VIEW FROM THE TOP
Director: Bruno Barreto
Cast: Gwyneth Paltrow, Christina Applegate, Mark Ruffalo, Mike Myers, Candice Bergen, Kelly Preston, Rob Lowe
MPAA Rating: (for language/sexual references)
Running Time: 1:27
Release Date: 3/21/03
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Review by Mark Dujsik
There's possibly no worse movie-going experience than sitting through a comedy with no laughs, but there's probably no more disappointing cinematic experience than sitting through one that only elicits occasional smiles. The latter (fortunately, considering the comparison) is the case with View from the Top, a laugh-less but not entirely obnoxious comedy. What we have here is a movie that could have succeeded as a wacky farce or a pleasantly straightforward take on a woman following her dreams, but instead, View from the Top tries to do both with incredibly little success. Eclectic characters and situations are mixed with sappy, saccharine sentimentality. The farce doesn't work because it's played straight, and the fluffy inspirational material doesn't work because, well, we've seen it so many times and would much rather have the off-the-wall stuff. The mixture comes out flat, proving once again that you can't have it both ways unless you try really, really hard. The effort in this case is minimal at best.
Donna (Gwyneth Paltrow) has a great sense of drive but very small dreams. It all started with her childhood. She had a less than favorable family life; her mother married a lazy, drunken man who did nothing but lie on the couch. Now that I think about it, it's surprising there's no emotional mother/daughter reconciliation scene later in the movie. Anyway, she meets and dates a star football player—the kind of guy who can get her out of her rut. And he does. Yes, he eventually becomes the manager of a local superstore (Big Lots, for those who know the place), and as a perk, she gets a job. Everything's going fine until he has a surprise for her in the form of breaking up with her in a birthday card ("They don't make breaking up cards" (True, and it gives me an idea)). I'm once again surprised that he doesn't show up later for a "look at what I'm doing without you" scene. But I digress, and there's still Donna's inspiration to become a flight attendant and see the world. So she takes a job at a fourth-rate airline that flies from Fresno to Laughlin, Nevada and slowly works her way into the big leagues at Royalty Airlines.
Sound funny? Well, it isn't. The script by Eric Wald (how good it feels to be able to cite one screenwriter for a bad screenplay) has a limited number of jokes. Let's see, there's the instructor John Whitney played by Mike Myers, a man with a lazy eye and a chip on his shoulder. I will admit that Myers brought me closest to laughing with his random outburst about eye tests. Then there's Donna's small-town attitude, which gets push away (along with Gwyneth Paltrow's accent) once she becomes really good at flight attending. Then there's… really not much else. Early on, Donna meets Ted (Mark Ruffalo), a law school dropout (with only a semester to go before graduation—what a catch!) who becomes the center of a pathetic attempt at romance. The movie gets overwhelmingly and unconvincingly serious near the end as Donna has to choose between her guy and her job. Why must this material end up revolving around whether or not a couple we know and care nothing about stays together?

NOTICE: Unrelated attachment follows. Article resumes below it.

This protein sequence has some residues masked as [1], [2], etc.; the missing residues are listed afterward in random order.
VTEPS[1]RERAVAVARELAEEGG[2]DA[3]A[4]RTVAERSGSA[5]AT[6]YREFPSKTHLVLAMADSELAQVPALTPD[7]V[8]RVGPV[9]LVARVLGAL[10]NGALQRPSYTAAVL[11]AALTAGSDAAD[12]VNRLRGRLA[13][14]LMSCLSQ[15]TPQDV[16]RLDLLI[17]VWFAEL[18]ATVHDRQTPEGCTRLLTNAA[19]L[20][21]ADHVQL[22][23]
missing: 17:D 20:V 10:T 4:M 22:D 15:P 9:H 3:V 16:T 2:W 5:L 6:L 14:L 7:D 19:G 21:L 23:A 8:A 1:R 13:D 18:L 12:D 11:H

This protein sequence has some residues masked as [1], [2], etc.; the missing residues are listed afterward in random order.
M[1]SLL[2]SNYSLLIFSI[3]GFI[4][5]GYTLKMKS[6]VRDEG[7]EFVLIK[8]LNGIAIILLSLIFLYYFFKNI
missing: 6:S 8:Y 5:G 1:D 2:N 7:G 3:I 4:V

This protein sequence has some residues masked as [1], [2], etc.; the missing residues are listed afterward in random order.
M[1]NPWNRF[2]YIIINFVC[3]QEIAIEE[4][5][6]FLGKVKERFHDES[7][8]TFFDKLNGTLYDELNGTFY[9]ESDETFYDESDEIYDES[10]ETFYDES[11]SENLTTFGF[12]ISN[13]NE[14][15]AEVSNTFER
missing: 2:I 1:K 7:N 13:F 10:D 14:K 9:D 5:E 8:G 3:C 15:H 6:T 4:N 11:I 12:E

And why must it be so when
there are other characters with much more potential waiting it out in the
background or disappearing far too soon? Take
Myers' Whitney, for example. Here's
a character that seems prime for whatever unconventional humor into which the
movie might venture. Once his
training montage is over, though, he's completely out of place. Then there's Candice Bergen, who plays a leading flight attendant, a
faux motivational author, and Donna's idol. She does a solid job with the little she's
given. In fact, until she becomes a legitimate inspirational source for Donna,
giving poignant and helpful speeches in difficult times, she's the most
amusing thing in the movie. There is
a pair of likable and potentially viable characters who end up with, what are
essentially, cameos. Kelly Preston
plays Donna's guide in her early days, and Rob Lowe turns up for a scene as a
co-pilot. And, wait. Was that George Kennedy as one of the first-class
passengers? Apparently, yes indeed, it was, although that's a real cameo.
Copyright © 2003 by Mark Dujsik. All rights reserved.